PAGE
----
"The work is in very early stages, but we hope that by measuring unique sugars it may be possible to develop diagnostic tools or therapeutic agents to specifically target them," Hakansson said.


Story Source:

The above story is based on materials provided by University of Michigan. Note: Materials may be edited for content and length.


Cite This Page:

University of Michigan. "A Sweet Step Toward New Cancer Therapies." ScienceDaily. ScienceDaily, 31 March 2007. <www.sciencedaily.com/releases/2007/03/070330184917.htm>.
University of Michigan. (2007, March 31). A Sweet Step Toward New Cancer Therapies. ScienceDaily. Retrieved September 18, 2014 from www.sciencedaily.com/releases/2007/03/070330184917.htm
University of Michigan. "A Sweet Step Toward New Cancer Therapies." ScienceDaily. www.sciencedaily.com/releases/2007/03/070330184917.htm (accessed September 18, 2014).

Share This



More Matter & Energy News

Thursday, September 18, 2014

Featured Research

from universities, journals, and other organizations


Featured Videos

from AP, Reuters, AFP, and other news services

Stocks Hit All-Time High as Fed Holds Steady

Stocks Hit All-Time High as Fed Holds Steady

AP (Sep. 17, 2014) The Federal Reserve signaled Wednesday that it plans to keep a key interest rate at a record low because a broad range of U.S. economic measures remain subpar. Stocks hit an all-time high on the news. (Sept. 17) Video provided by AP
Powered by NewsLook.com
Space Race Pits Bezos Vs Musk

Space Race Pits Bezos Vs Musk

Reuters - Business Video Online (Sep. 16, 2014) Amazon CEO Jeff Bezos' startup will team up with Boeing and Lockheed to develop rocket engines as Elon Musk races to have his rockets certified. Fred Katayama reports. Video provided by Reuters
Powered by NewsLook.com
MIT's Robot Cheetah Unleashed — Can Now Run, Jump Freely

MIT's Robot Cheetah Unleashed — Can Now Run, Jump Freely

Newsy (Sep. 16, 2014) MIT developed a robot modeled after a cheetah. It can run up to speeds of 10 mph, though researchers estimate it will eventually reach 30 mph. Video provided by Newsy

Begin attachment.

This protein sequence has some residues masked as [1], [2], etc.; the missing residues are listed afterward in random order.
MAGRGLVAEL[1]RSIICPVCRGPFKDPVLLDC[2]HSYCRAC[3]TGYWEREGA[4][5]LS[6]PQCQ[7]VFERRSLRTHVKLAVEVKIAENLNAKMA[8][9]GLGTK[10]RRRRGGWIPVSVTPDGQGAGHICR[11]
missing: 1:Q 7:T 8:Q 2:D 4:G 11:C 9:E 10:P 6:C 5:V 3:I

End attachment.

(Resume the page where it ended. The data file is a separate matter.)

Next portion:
Powered by NewsLook.com
Manufacturer Prints 3-D Car In Record Time

Manufacturer Prints 3-D Car In Record Time

Newsy (Sep. 15, 2014) Automobile manufacturer Local Motors created a drivable electric car using a 3-D printer. Printing the body only took 44 hours. Video provided by Newsy
Powered by NewsLook.com

Search ScienceDaily

Number of stories in archives: 140,361

Find with keyword(s):
Enter a keyword or phrase to search ScienceDaily for related topics and research stories.

Save/Print:
Share:

Breaking News:
from the past week

In Other News

... from NewsDaily.com

Science News

Health News

Environment News

Technology News



Save/Print:
Share:

Free Subscriptions


Get the latest science news with ScienceDaily's free email newsletters, updated daily and weekly. Or view hourly updated newsfeeds in your RSS reader:

Get Social & Mobile


Keep up to date with the latest news from ScienceDaily via social networks and mobile apps:

Have Feedback?


Tell us what you think of ScienceDaily -- we welcome both positive and negative comments. Have any problems using the site? Questions?
Mobile: iPhone Android Web
Follow: Facebook Twitter Google+
Subscribe: RSS Feeds Email Newsletters
Latest Headlines Health & Medicine Mind & Brain Space & Time Matter & Energy Computers & Math Plants & Animals Earth & Climate Fossils & Ruins